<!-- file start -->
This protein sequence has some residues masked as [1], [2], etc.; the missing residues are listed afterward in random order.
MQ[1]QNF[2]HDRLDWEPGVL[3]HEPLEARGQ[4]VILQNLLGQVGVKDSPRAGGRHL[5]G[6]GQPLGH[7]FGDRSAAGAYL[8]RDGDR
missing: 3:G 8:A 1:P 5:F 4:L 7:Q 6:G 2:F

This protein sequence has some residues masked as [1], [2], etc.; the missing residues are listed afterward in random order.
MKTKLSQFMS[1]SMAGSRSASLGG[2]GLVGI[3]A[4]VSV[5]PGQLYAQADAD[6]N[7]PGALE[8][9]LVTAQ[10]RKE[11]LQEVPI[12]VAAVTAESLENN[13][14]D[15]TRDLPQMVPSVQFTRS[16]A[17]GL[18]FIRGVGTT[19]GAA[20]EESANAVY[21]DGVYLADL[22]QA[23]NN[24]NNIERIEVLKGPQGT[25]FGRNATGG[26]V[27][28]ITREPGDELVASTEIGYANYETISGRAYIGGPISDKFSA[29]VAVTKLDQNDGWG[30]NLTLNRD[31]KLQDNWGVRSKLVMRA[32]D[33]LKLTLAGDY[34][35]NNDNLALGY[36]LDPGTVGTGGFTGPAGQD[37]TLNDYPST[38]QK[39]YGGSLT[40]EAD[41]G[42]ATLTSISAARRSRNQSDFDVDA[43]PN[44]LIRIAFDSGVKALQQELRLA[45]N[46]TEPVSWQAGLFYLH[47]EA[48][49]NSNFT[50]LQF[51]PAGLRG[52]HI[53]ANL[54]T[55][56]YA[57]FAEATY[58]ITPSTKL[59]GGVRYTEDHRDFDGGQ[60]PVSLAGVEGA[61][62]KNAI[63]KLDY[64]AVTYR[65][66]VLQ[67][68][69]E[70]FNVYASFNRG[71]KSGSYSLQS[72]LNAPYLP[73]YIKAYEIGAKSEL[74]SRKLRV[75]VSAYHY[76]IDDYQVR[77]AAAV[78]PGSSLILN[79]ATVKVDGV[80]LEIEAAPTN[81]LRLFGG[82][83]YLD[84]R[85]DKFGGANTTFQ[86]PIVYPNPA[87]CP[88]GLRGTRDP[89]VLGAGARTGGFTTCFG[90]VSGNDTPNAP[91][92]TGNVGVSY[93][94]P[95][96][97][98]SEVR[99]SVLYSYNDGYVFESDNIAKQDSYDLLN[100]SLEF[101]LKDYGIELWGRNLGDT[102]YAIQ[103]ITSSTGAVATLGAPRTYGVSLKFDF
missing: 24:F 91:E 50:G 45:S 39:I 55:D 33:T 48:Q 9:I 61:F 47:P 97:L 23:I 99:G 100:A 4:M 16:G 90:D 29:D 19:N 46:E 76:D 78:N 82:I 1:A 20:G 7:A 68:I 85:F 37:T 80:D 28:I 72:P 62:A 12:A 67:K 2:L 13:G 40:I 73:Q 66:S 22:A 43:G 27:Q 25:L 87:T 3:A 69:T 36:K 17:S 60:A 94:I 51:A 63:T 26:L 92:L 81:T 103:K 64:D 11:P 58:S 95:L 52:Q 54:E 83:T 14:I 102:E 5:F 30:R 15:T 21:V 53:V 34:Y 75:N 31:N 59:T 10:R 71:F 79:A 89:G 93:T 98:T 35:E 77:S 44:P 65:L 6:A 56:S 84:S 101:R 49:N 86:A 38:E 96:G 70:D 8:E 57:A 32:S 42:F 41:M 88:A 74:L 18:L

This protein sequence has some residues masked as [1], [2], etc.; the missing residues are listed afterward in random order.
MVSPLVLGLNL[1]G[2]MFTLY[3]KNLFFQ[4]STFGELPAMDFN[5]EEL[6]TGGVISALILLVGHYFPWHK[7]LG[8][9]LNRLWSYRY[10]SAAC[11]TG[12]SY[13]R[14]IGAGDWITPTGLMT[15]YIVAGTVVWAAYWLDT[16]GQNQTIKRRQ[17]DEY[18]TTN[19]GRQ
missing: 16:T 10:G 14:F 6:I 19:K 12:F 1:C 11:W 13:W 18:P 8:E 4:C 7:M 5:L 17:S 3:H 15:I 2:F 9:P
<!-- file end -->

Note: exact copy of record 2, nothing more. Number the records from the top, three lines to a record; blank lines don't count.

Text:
This protein sequence has some residues masked as [1], [2], etc.; the missing residues are listed afterward in random order.
MKTKLSQFMS[1]SMAGSRSASLGG[2]GLVGI[3]A[4]VSV[5]PGQLYAQADAD[6]N[7]PGALE[8][9]LVTAQ[10]RKE[11]LQEVPI[12]VAAVTAESLENN[13][14]D[15]TRDLPQMVPSVQFTRS[16]A[17]GL[18]FIRGVGTT[19]GAA[20]EESANAVY[21]DGVYLADL[22]QA[23]NN[24]NNIERIEVLKGPQGT[25]FGRNATGG[26]V[27][28]ITREPGDELVASTEIGYANYETISGRAYIGGPISDKFSA[29]VAVTKLDQNDGWG[30]NLTLNRD[31]KLQDNWGVRSKLVMRA[32]D[33]LKLTLAGDY[34][35]NNDNLALGY[36]LDPGTVGTGGFTGPAGQD[37]TLNDYPST[38]QK[39]YGGSLT[40]EAD[41]G[42]ATLTSISAARRSRNQSDFDVDA[43]PN[44]LIRIAFDSGVKALQQELRLA[45]N[46]TEPVSWQAGLFYLH[47]EA[48][49]NSNFT[50]LQF[51]PAGLRG[52]HI[53]ANL[54]T[55][56]YA[57]FAEATY[58]ITPSTKL[59]GGVRYTEDHRDFDGGQ[60]PVSLAGVEGA[61][62]KNAI[63]KLDY[64]AVTYR[65][66]VLQ[67][68][69]E[70]FNVYASFNRG[71]KSGSYSLQS[72]LNAPYLP[73]YIKAYEIGAKSEL[74]SRKLRV[75]VSAYHY[76]IDDYQVR[77]AAAV[78]PGSSLILN[79]ATVKVDGV[80]LEIEAAPTN[81]LRLFGG[82][83]YLD[84]R[85]DKFGGANTTFQ[86]PIVYPNPA[87]CP[88]GLRGTRDP[89]VLGAGARTGGFTTCFG[90]VSGNDTPNAP[91][92]TGNVGVSY[93][94]P[95][96][97][98]SEVR[99]SVLYSYNDGYVFESDNIAKQDSYDLLN[100]SLEF[101]LKDYGIELWGRNLGDT[102]YAIQ[103]ITSSTGAVATLGAPRTYGVSLKFDF
missing: 24:F 91:E 50:G 45:S 39:I 55:D 33:T 48:Q 9:I 61:F 47:P 97:L 23:I 99:G 100:A 4:M 16:G 90:D 29:D 19:N 46:E 76:D 78:N 82:I 1:A 20:G 7:A 68:I 85:F 37:T 80:D 28:I 72:P 62:A 12:A 67:K 2:L 13:G 40:I 73:Q 66:S 22:A 43:G 27:Q 25:L 87:T 3:A 69:T 36:K 17:S 60:A 94:I 51:A 63:T 26:L 92:L 81:T 103:K 64:D 11:P 58:S 95:L 52:Q 54:E 83:T 14:I 102:E 5:F 30:R 15:T 21:V 53:V 34:Y 75:N 31:N 59:T 10:R 71:F 79:A 89:G 93:T 98:T 35:E 77:S 44:P 65:L 6:A 56:S 84:S 101:R 49:N 86:A 38:E 96:G 70:D 8:E 57:A 32:S 42:F 41:M 88:A 74:L 18:L